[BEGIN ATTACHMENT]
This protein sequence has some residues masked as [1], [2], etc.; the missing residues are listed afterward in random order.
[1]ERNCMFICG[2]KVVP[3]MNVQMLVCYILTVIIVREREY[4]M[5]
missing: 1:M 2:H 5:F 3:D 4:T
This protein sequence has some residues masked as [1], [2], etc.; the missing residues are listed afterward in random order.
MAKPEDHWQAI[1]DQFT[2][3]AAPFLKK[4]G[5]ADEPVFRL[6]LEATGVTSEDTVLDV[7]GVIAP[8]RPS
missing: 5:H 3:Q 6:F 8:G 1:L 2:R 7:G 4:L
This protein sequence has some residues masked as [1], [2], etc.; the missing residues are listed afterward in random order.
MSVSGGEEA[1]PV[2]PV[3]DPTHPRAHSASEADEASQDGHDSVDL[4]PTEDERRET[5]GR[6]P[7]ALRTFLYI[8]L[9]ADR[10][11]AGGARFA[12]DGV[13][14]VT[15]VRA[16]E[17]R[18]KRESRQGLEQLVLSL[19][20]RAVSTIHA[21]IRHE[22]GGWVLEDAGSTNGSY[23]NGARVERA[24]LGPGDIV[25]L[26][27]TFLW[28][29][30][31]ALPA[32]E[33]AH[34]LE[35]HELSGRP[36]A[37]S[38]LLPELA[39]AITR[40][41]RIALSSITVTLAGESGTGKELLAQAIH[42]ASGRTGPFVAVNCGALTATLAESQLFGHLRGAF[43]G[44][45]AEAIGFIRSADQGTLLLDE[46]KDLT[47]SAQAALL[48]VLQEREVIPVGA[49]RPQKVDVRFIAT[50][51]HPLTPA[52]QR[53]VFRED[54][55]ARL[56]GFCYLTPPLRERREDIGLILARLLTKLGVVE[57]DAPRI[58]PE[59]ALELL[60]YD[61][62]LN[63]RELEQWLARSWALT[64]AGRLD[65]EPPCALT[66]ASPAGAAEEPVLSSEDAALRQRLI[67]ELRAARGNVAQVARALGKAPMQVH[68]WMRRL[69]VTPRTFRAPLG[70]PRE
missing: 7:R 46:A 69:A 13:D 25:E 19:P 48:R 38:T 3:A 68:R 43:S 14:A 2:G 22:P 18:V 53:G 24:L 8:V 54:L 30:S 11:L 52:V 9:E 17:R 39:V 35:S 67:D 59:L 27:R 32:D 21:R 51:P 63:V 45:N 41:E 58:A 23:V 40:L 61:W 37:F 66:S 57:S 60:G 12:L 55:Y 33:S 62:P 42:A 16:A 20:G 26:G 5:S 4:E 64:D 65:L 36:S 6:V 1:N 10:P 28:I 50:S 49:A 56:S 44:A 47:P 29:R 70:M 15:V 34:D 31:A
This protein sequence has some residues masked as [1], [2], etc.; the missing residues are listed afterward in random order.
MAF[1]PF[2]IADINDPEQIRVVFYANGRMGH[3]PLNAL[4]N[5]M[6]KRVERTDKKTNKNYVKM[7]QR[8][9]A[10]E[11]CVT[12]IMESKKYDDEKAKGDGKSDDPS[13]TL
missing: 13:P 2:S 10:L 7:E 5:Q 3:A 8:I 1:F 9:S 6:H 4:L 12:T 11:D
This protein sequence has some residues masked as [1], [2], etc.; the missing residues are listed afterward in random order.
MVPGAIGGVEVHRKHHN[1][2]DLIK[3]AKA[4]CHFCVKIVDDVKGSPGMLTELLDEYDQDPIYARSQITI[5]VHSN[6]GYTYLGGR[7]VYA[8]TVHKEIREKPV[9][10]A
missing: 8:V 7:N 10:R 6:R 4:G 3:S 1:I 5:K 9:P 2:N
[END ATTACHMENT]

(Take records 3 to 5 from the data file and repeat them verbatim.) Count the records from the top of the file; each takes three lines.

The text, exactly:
This protein sequence has some residues masked as [1], [2], etc.; the missing residues are listed afterward in random order.
MSVSGGEEA[1]PV[2]PV[3]DPTHPRAHSASEADEASQDGHDSVDL[4]PTEDERRET[5]GR[6]P[7]ALRTFLYI[8]L[9]ADR[10][11]AGGARFA[12]DGV[13][14]VT[15]VRA[16]E[17]R[18]KRESRQGLEQLVLSL[19][20]RAVSTIHA[21]IRHE[22]GGWVLEDAGSTNGSY[23]NGARVERA[24]LGPGDIV[25]L[26][27]TFLW[28][29][30][31]ALPA[32]E[33]AH[34]LE[35]HELSGRP[36]A[37]S[38]LLPELA[39]AITR[40][41]RIALSSITVTLAGESGTGKELLAQAIH[42]ASGRTGPFVAVNCGALTATLAESQLFGHLRGAF[43]G[44][45]AEAIGFIRSADQGTLLLDE[46]KDLT[47]SAQAALL[48]VLQEREVIPVGA[49]RPQKVDVRFIAT[50][51]HPLTPA[52]QR[53]VFRED[54][55]ARL[56]GFCYLTPPLRERREDIGLILARLLTKLGVVE[57]DAPRI[58]PE[59]ALELL[60]YD[61][62]LN[63]RELEQWLARSWALT[64]AGRLD[65]EPPCALT[66]ASPAGAAEEPVLSSEDAALRQRLI[67]ELRAARGNVAQVARALGKAPMQVH[68]WMRRL[69]VTPRTFRAPLG[70]PRE
missing: 7:R 46:A 69:A 13:D 25:E 19:P 48:R 38:T 3:A 68:R 43:S 14:A 2:G 22:P 18:V 53:G 24:L 8:V 54:L 30:S 11:L 52:V 9:E 17:R 39:V 35:S 67:D 59:L 27:R 32:D 21:R 51:P 63:V 45:N 41:E 58:A 23:V 40:L 61:W 37:F 66:S 57:S 60:G 12:L 55:Y 33:S 62:P 42:A 16:A 20:G 26:G 5:S 4:E 64:D 65:L 36:S 6:V 1:N 10:P 28:I 50:S 49:A 56:S 44:A 47:P 29:R 70:M 15:V 34:D 31:A
This protein sequence has some residues masked as [1], [2], etc.; the missing residues are listed afterward in random order.
MAF[1]PF[2]IADINDPEQIRVVFYANGRMGH[3]PLNAL[4]N[5]M[6]KRVERTDKKTNKNYVKM[7]QR[8][9]A[10]E[11]CVT[12]IMESKKYDDEKAKGDGKSDDPS[13]TL
missing: 13:P 2:S 10:L 7:E 5:Q 3:A 8:I 1:F 9:S 6:H 4:L 12:T 11:D
This protein sequence has some residues masked as [1], [2], etc.; the missing residues are listed afterward in random order.
MVPGAIGGVEVHRKHHN[1][2]DLIK[3]AKA[4]CHFCVKIVDDVKGSPGMLTELLDEYDQDPIYARSQITI[5]VHSN[6]GYTYLGGR[7]VYA[8]TVHKEIREKPV[9][10]A
missing: 8:V 7:N 10:R 6:R 4:G 3:S 1:I 5:K 9:P 2:N